On those days when we have special need of heaven’s help, we would do well to remember one of the titles given to the Savior in the epistle to the Hebrews. Speaking of Jesus’ ”more excellent ministry” and why He is “the mediator of a better covenant” filled with “better promises,” this author—presumably the Apostle Paul—tells us that through His mediation and Atonement, Christ became “an high priest of good things to come.” 1
Every one of us has times when we need to know things will get better. Moroni spoke of it in the Book of Mormon as “hope for a better world.” 2 For emotional health and spiritual stamina, everyone needs to be able to look forward to some respite, to something pleasant and renewing and hopeful, whether that blessing be near at hand or still some distance ahead. It is enough just to know we can get there, that however measured or far away, there is the promise of “good things to come.”
My declaration is that this is precisely what the gospel of Jesus Christ offers us, especially in times of need. There is help. There is happiness. There really is light at the end of the tunnel. It is the Light of the World, the Bright and Morning Star, the “light that is endless, that can never be darkened.” 3 It is the very Son of God Himself. In loving praise far beyond Romeo’s reach, we say, “What light through yonder window breaks?” It is the return of hope, and Jesus is the Sun. 4 To any who may be struggling to see that light and find that hope, I say: Hold on. Keep trying. God loves you. Things will improve. Christ comes to you in His “more excellent ministry” with a future of “better promises.” He is your “high priest of good things to come.”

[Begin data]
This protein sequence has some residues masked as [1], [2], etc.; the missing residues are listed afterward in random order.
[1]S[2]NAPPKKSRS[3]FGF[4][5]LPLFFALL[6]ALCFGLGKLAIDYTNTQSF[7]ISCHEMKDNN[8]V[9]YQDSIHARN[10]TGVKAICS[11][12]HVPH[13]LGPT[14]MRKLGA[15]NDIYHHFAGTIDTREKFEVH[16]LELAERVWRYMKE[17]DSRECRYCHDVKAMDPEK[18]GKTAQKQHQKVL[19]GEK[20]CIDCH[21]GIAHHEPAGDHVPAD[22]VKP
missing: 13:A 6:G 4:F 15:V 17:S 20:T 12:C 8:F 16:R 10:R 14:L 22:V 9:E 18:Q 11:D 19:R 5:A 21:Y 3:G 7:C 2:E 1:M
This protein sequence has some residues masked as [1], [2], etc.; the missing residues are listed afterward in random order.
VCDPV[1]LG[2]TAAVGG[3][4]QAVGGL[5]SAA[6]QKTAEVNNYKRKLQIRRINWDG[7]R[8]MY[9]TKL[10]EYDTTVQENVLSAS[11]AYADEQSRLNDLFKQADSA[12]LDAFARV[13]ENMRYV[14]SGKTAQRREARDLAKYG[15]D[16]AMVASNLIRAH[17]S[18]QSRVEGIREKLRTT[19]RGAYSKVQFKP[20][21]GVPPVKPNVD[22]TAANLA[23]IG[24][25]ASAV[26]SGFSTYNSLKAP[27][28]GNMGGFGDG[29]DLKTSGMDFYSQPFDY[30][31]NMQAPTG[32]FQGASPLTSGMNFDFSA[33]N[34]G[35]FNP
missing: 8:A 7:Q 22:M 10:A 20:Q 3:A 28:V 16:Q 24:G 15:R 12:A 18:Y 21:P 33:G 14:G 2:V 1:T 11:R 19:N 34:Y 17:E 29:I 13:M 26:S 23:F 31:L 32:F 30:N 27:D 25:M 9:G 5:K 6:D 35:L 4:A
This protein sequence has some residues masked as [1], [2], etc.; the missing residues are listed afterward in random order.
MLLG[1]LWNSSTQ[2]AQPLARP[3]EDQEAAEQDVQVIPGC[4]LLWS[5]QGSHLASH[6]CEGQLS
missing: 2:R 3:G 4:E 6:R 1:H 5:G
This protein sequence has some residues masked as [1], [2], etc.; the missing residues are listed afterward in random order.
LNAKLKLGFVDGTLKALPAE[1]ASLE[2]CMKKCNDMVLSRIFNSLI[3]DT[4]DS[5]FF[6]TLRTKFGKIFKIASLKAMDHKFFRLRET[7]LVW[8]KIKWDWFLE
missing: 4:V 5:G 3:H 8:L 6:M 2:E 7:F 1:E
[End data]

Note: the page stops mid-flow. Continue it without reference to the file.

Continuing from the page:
Thanks, Elder Holland. Thanks, Father, for leading me there. At least I don't feel completely overwhelmed. I'm exhausted beyond belief, but I feel more peaceful after reading his words. Elder Holland has often taught about hope and optimism. Not exactly what I feel I can muster. But I can begin by not quitting, but instead choosing to keep on going, right?
See you on the other side of the sunrise, more about lunchtime. Hopefully now I can sleep at least.